Ruby Falls – Anti-anti tourist spot!

We were on Hwy 24 outside of Chattanooga, home of the Yellow Deli, when we saw the millionth sign declaring Ruby Falls to be the 8th wonder of the world, that an underground waterfall of this size was something wonderful and terrible to behold, a sight to see, and pictures of which you’d be showing your grandchildren in the years to come.

I debated whether to write this piece. I doubted its suitability for TheAntiTourist. There’s nothing really specifically antitouristy about a tourist trap that costs too much to get in ($17 each), that uses the tried and true National Enquirer-esque billboards, declaring in the same insane hyperbole the majesty and wonder of the place, in large numbers on the surrounding highways. Still though. A fucking underground waterfall? That’s cool as hell. How many of these can there be?

Ok well I just googled it and it looks like there’s a lot. And according to the website, there are about 400,000 visitors to the falls each year, which makes this decidedly pro-, rather than anti-,touristy. But it’s still pretty awesome, I thought. There’s a light show and “badass” music while you look, besides.  Indulge me.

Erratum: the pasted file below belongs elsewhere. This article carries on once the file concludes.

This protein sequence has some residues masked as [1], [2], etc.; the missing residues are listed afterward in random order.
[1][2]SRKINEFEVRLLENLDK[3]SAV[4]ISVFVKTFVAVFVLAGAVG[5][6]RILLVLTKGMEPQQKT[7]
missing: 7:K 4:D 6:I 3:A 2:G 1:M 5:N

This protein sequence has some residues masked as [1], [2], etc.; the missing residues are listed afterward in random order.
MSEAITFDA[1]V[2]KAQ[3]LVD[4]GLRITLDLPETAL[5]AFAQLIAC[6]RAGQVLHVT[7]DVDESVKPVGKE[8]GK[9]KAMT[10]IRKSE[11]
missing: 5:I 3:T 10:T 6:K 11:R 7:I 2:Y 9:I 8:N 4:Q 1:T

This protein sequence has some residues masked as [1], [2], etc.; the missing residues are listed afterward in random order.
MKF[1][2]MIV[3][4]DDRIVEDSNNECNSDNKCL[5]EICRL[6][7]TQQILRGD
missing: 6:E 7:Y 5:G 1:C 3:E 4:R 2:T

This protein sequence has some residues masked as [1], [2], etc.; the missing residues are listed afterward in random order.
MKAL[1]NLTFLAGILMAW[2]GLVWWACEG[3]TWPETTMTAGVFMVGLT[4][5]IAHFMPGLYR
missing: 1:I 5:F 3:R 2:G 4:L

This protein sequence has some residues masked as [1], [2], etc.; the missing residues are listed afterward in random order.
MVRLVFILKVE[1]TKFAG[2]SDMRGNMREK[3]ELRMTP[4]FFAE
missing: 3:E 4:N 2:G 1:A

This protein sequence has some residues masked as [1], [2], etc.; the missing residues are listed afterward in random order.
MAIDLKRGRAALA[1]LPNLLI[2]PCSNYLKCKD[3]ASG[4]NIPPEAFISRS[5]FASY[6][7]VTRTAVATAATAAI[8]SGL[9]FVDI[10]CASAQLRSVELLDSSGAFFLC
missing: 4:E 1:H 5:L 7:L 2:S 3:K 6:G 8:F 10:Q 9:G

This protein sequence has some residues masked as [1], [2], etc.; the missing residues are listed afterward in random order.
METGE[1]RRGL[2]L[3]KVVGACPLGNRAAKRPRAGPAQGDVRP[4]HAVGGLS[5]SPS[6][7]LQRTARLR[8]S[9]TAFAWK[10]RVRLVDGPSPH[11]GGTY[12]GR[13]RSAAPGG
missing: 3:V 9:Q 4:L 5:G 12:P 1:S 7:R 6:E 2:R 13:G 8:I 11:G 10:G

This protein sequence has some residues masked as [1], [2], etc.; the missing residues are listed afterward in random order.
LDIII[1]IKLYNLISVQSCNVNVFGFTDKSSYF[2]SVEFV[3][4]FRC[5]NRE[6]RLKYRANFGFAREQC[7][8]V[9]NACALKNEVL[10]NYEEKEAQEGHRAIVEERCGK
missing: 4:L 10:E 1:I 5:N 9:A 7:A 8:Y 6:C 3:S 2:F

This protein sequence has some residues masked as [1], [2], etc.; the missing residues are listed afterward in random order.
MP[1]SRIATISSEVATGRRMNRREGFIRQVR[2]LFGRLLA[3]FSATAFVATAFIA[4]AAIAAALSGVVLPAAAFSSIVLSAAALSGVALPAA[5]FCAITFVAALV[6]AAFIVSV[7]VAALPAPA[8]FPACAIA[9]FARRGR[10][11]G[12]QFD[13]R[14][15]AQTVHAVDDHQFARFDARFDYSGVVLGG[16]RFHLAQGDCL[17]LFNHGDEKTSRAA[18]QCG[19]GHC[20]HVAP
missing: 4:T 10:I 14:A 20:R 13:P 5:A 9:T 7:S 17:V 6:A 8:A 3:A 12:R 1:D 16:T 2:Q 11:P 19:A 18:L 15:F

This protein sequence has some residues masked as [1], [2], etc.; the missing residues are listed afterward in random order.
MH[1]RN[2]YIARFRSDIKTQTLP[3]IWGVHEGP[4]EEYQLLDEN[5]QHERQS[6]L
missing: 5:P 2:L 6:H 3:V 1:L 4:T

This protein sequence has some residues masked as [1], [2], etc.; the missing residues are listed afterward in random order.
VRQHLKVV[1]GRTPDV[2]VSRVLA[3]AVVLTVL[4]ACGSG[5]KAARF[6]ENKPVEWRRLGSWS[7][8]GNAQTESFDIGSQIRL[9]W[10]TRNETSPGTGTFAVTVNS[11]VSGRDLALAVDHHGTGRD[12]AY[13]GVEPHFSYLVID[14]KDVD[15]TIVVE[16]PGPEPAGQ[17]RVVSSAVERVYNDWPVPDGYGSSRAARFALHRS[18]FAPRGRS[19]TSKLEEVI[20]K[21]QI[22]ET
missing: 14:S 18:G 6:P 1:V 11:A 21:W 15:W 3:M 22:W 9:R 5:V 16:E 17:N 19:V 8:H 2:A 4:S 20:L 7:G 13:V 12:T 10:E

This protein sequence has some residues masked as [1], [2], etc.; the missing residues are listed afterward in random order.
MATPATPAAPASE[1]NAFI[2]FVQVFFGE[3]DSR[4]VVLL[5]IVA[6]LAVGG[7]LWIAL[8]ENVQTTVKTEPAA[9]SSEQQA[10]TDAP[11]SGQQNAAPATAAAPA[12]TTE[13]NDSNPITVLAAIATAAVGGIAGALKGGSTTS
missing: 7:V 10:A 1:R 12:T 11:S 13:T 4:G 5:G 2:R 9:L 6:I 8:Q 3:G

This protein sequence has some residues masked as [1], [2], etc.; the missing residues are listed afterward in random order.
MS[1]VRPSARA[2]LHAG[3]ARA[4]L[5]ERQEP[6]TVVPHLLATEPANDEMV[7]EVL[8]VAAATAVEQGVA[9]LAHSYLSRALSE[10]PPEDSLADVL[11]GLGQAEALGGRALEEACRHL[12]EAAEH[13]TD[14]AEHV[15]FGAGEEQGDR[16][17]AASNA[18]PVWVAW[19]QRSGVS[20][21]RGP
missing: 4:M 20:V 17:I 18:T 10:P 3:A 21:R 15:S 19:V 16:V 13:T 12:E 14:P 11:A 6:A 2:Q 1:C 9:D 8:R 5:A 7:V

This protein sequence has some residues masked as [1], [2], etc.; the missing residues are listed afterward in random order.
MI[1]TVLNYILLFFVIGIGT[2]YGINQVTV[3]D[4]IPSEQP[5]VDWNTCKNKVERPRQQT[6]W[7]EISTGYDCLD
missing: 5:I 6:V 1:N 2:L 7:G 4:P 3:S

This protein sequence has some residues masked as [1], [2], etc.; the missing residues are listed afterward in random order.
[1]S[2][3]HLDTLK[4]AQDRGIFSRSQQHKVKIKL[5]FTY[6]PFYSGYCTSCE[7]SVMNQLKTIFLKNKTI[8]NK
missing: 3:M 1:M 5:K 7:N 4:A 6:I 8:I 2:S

After descending into the cave, there’s a short hike back to the falls. Along the way, the elderly tour guide quips and jokes and gives a slight history, supplemented by an in-cave video about the background and history of the place. (There are huge plasma TVs down in there for this purpose.) In a nutshell, back in 1928 a guy named Leo Lambert wanted to make a tourist attraction out of nearby Lookout Mountain Caverns, and while gaining access to it he stumbled upon this cave, which ultimately led to the falls. Charmingly, he named them after his wife, Ruby. In the coming years, the cave has become a large tourist trap which has ensnared many people driving on by, including a couple of well known Anti Tourists (the first two on that list, if you clicked that link), who have created this short piece about it. Enjoy!

This is what it looks like to be behind an underground waterfall when other people are taking pictures.
By: Ben Britz

Photos by: Elizabeth Seward